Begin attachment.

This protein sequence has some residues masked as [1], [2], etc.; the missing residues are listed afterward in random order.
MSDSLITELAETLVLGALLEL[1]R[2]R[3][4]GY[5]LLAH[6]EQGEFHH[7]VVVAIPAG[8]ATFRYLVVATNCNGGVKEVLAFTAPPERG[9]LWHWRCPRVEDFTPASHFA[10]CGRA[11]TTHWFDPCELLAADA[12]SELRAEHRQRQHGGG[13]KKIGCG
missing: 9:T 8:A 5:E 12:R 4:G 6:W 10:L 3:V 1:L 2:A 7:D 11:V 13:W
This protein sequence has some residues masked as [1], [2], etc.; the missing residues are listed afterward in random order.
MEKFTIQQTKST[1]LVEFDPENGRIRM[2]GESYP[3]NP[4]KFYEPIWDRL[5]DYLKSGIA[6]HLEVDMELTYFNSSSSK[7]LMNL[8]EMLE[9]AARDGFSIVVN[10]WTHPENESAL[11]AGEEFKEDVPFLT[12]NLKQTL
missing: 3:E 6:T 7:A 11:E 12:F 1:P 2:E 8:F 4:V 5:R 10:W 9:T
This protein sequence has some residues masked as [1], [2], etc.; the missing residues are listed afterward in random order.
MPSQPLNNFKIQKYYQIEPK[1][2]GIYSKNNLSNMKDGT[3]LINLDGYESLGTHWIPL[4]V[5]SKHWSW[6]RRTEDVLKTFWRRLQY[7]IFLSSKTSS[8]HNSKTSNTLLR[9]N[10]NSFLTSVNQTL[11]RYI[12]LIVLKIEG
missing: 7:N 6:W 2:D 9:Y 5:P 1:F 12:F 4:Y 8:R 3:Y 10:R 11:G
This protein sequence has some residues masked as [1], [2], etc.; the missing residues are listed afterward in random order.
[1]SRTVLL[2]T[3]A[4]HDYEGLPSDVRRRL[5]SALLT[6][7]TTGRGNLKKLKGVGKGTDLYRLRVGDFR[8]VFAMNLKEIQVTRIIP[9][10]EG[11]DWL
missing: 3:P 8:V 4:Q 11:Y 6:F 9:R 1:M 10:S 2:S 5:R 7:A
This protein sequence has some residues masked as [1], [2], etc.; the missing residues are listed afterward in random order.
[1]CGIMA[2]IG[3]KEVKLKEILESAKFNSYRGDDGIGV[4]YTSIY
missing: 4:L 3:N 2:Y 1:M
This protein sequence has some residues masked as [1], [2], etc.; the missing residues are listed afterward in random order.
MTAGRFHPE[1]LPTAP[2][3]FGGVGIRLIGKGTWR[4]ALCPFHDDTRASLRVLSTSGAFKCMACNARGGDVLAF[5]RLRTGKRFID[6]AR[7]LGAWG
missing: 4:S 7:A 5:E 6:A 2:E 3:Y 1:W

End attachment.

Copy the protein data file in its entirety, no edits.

This protein sequence has some residues masked as [1], [2], etc.; the missing residues are listed afterward in random order.
MSDSLITELAETLVLGALLEL[1]R[2]R[3][4]GY[5]LLAH[6]EQGEFHH[7]VVVAIPAG[8]ATFRYLVVATNCNGGVKEVLAFTAPPERG[9]LWHWRCPRVEDFTPASHFA[10]CGRA[11]TTHWFDPCELLAADA[12]SELRAEHRQRQHGGG[13]KKIGCG
missing: 9:T 8:A 5:E 12:R 4:G 6:W 10:L 3:V 1:L 2:A 7:D 11:V 13:W
This protein sequence has some residues masked as [1], [2], etc.; the missing residues are listed afterward in random order.
MEKFTIQQTKST[1]LVEFDPENGRIRM[2]GESYP[3]NP[4]KFYEPIWDRL[5]DYLKSGIA[6]HLEVDMELTYFNSSSSK[7]LMNL[8]EMLE[9]AARDGFSIVVN[10]WTHPENESAL[11]AGEEFKEDVPFLT[12]NLKQTL
missing: 3:E 6:T 7:A 11:E 12:F 1:P 2:E 8:F 4:V 5:R 10:W 9:T
This protein sequence has some residues masked as [1], [2], etc.; the missing residues are listed afterward in random order.
MPSQPLNNFKIQKYYQIEPK[1][2]GIYSKNNLSNMKDGT[3]LINLDGYESLGTHWIPL[4]V[5]SKHWSW[6]RRTEDVLKTFWRRLQY[7]IFLSSKTSS[8]HNSKTSNTLLR[9]N[10]NSFLTSVNQTL[11]RYI[12]LIVLKIEG
missing: 7:N 6:W 2:D 9:Y 5:P 1:F 12:F 4:Y 8:R 3:Y 10:R 11:G
This protein sequence has some residues masked as [1], [2], etc.; the missing residues are listed afterward in random order.
[1]SRTVLL[2]T[3]A[4]HDYEGLPSDVRRRL[5]SALLT[6][7]TTGRGNLKKLKGVGKGTDLYRLRVGDFR[8]VFAMNLKEIQVTRIIP[9][10]EG[11]DWL
missing: 3:P 8:V 4:Q 11:Y 6:F 9:R 1:M 10:S 2:S 5:R 7:A
This protein sequence has some residues masked as [1], [2], etc.; the missing residues are listed afterward in random order.
[1]CGIMA[2]IG[3]KEVKLKEILESAKFNSYRGDDGIGV[4]YTSIY
missing: 4:L 3:N 2:Y 1:M
This protein sequence has some residues masked as [1], [2], etc.; the missing residues are listed afterward in random order.
MTAGRFHPE[1]LPTAP[2][3]FGGVGIRLIGKGTWR[4]ALCPFHDDTRASLRVLSTSGAFKCMACNARGGDVLAF[5]RLRTGKRFID[6]AR[7]LGAWG
missing: 4:S 7:A 5:E 6:A 2:E 3:Y 1:W